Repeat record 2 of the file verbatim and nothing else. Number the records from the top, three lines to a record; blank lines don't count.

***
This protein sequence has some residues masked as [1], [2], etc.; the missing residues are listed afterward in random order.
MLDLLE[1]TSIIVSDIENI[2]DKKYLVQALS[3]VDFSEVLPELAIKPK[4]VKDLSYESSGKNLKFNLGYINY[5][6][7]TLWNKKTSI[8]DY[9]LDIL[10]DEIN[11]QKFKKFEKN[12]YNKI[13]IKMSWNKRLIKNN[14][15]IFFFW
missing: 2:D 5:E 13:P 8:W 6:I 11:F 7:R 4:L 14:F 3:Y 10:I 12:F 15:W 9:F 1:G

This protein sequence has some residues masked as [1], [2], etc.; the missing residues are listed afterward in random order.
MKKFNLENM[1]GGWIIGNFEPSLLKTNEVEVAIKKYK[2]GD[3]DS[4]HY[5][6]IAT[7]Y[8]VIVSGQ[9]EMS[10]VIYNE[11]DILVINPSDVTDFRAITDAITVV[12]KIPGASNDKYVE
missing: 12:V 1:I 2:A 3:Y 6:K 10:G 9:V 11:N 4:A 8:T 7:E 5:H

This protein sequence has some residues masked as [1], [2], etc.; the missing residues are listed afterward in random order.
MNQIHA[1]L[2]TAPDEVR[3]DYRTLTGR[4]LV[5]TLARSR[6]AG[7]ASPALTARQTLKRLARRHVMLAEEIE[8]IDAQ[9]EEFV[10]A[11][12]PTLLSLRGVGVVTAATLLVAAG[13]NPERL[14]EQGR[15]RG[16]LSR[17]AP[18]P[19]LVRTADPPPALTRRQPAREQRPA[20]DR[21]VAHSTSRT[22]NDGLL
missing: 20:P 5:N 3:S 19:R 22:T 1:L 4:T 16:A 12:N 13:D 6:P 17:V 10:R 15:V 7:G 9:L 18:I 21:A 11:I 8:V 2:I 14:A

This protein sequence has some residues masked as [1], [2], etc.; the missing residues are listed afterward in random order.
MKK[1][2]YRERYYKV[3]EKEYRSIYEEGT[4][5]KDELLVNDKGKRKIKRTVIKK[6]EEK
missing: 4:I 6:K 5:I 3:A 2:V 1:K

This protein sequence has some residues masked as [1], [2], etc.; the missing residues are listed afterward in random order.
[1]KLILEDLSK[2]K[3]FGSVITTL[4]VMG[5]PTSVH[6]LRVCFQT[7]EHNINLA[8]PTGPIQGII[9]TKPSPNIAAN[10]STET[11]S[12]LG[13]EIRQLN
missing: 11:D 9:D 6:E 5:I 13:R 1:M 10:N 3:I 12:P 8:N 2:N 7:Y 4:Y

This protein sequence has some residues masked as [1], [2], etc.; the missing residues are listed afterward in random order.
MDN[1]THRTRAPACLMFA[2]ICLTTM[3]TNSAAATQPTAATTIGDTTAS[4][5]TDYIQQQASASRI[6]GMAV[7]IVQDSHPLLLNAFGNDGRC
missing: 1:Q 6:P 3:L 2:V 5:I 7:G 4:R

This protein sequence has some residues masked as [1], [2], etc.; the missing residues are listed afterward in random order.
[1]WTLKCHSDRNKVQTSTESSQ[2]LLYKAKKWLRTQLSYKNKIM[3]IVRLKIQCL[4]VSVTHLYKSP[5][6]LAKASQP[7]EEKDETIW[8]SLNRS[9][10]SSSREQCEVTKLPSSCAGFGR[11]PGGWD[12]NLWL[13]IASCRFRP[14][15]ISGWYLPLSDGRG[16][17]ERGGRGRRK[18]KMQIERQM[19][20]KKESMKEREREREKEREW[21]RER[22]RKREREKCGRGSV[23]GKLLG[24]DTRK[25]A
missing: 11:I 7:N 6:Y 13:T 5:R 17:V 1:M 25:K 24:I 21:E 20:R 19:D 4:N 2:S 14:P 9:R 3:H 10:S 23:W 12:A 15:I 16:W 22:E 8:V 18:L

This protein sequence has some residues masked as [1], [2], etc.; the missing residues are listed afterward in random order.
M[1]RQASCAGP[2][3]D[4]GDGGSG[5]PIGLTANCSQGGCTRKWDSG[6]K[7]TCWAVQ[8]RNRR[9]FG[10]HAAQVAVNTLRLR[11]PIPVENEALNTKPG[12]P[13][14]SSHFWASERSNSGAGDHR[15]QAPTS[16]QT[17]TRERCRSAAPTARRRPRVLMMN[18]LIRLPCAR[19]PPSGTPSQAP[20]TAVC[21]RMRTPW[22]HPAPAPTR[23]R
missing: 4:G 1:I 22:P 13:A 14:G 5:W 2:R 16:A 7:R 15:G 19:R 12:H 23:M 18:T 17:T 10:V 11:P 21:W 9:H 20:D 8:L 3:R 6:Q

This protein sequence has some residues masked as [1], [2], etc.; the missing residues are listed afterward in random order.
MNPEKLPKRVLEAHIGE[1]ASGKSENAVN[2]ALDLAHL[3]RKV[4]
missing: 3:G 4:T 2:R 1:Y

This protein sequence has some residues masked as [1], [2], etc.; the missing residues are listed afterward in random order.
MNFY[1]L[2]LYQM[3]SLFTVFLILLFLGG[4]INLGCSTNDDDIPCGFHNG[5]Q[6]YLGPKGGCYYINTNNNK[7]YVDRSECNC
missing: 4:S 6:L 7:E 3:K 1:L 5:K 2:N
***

This protein sequence has some residues masked as [1], [2], etc.; the missing residues are listed afterward in random order.
MKKFNLENM[1]GGWIIGNFEPSLLKTNEVEVAIKKYK[2]GD[3]DS[4]HY[5][6]IAT[7]Y[8]VIVSGQ[9]EMS[10]VIYNE[11]DILVINPSDVTDFRAITDAITVV[12]KIPGASNDKYVE
missing: 12:V 1:I 2:A 3:Y 6:K 10:G 9:V 11:N 4:A 8:T 7:E 5:H